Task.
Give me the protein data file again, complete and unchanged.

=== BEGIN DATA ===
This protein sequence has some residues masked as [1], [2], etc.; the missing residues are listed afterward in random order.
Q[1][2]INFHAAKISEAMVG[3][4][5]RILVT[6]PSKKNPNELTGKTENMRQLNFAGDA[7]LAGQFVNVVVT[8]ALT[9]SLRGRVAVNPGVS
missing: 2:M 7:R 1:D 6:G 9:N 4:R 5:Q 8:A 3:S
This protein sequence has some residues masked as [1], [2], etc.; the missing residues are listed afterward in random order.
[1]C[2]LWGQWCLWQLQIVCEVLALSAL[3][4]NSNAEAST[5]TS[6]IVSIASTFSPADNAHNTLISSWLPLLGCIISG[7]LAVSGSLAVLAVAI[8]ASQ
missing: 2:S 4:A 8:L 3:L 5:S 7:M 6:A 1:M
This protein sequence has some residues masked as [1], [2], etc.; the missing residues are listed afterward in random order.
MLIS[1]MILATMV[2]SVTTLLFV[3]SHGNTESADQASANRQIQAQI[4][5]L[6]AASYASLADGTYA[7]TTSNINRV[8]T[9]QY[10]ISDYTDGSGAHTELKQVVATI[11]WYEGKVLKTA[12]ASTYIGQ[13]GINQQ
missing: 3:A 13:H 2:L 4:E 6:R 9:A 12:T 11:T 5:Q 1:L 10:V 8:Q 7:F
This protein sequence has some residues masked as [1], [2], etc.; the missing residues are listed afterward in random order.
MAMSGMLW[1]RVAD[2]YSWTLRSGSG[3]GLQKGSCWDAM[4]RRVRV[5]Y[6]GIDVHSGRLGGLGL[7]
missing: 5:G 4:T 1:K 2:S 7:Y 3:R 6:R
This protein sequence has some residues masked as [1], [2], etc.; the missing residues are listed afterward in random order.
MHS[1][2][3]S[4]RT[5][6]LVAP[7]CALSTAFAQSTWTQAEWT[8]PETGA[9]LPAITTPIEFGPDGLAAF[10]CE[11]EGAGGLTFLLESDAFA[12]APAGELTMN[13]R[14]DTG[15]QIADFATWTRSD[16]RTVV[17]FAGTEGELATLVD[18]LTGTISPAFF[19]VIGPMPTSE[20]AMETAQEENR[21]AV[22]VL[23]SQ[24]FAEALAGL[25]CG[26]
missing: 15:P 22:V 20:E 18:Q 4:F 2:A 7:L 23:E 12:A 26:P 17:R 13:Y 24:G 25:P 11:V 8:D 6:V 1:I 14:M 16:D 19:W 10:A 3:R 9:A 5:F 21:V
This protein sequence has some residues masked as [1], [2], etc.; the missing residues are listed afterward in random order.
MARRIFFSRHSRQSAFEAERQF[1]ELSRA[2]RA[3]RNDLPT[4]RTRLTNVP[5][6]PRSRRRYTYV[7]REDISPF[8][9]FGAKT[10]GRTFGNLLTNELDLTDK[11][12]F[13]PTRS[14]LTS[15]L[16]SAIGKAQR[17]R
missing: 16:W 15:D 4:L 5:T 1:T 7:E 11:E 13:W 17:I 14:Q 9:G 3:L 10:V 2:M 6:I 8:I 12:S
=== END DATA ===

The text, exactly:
This protein sequence has some residues masked as [1], [2], etc.; the missing residues are listed afterward in random order.
Q[1][2]INFHAAKISEAMVG[3][4][5]RILVT[6]PSKKNPNELTGKTENMRQLNFAGDA[7]LAGQFVNVVVT[8]ALT[9]SLRGRVAVNPGVS
missing: 2:M 7:R 1:D 6:G 9:N 4:R 5:Q 8:A 3:S
This protein sequence has some residues masked as [1], [2], etc.; the missing residues are listed afterward in random order.
[1]C[2]LWGQWCLWQLQIVCEVLALSAL[3][4]NSNAEAST[5]TS[6]IVSIASTFSPADNAHNTLISSWLPLLGCIISG[7]LAVSGSLAVLAVAI[8]ASQ
missing: 2:S 4:A 8:L 3:L 5:S 7:M 6:A 1:M
This protein sequence has some residues masked as [1], [2], etc.; the missing residues are listed afterward in random order.
MLIS[1]MILATMV[2]SVTTLLFV[3]SHGNTESADQASANRQIQAQI[4][5]L[6]AASYASLADGTYA[7]TTSNINRV[8]T[9]QY[10]ISDYTDGSGAHTELKQVVATI[11]WYEGKVLKTA[12]ASTYIGQ[13]GINQQ
missing: 3:A 13:H 2:L 4:E 6:R 9:A 12:T 11:T 5:Q 1:L 10:V 8:Q 7:F
This protein sequence has some residues masked as [1], [2], etc.; the missing residues are listed afterward in random order.
MAMSGMLW[1]RVAD[2]YSWTLRSGSG[3]GLQKGSCWDAM[4]RRVRV[5]Y[6]GIDVHSGRLGGLGL[7]
missing: 5:G 4:T 1:K 2:S 7:Y 3:R 6:R
This protein sequence has some residues masked as [1], [2], etc.; the missing residues are listed afterward in random order.
MHS[1][2][3]S[4]RT[5][6]LVAP[7]CALSTAFAQSTWTQAEWT[8]PETGA[9]LPAITTPIEFGPDGLAAF[10]CE[11]EGAGGLTFLLESDAFA[12]APAGELTMN[13]R[14]DTG[15]QIADFATWTRSD[16]RTVV[17]FAGTEGELATLVD[18]LTGTISPAFF[19]VIGPMPTSE[20]AMETAQEENR[21]AV[22]VL[23]SQ[24]FAEALAGL[25]CG[26]
missing: 15:P 22:V 20:E 18:Q 4:F 2:A 7:L 23:E 12:A 26:P 17:R 13:Y 24:G 25:P 11:V 8:D 6:V 1:I 14:M 16:D 19:W 10:A 3:R 9:A 5:F 21:V
This protein sequence has some residues masked as [1], [2], etc.; the missing residues are listed afterward in random order.
MARRIFFSRHSRQSAFEAERQF[1]ELSRA[2]RA[3]RNDLPT[4]RTRLTNVP[5][6]PRSRRRYTYV[7]REDISPF[8][9]FGAKT[10]GRTFGNLLTNELDLTDK[11][12]F[13]PTRS[14]LTS[15]L[16]SAIGKAQR[17]R
missing: 16:W 15:D 4:L 5:T 1:T 7:E 11:E 13:W 17:I 14:Q 9:G 3:L 10:V 2:M 6:I 8:I 12:S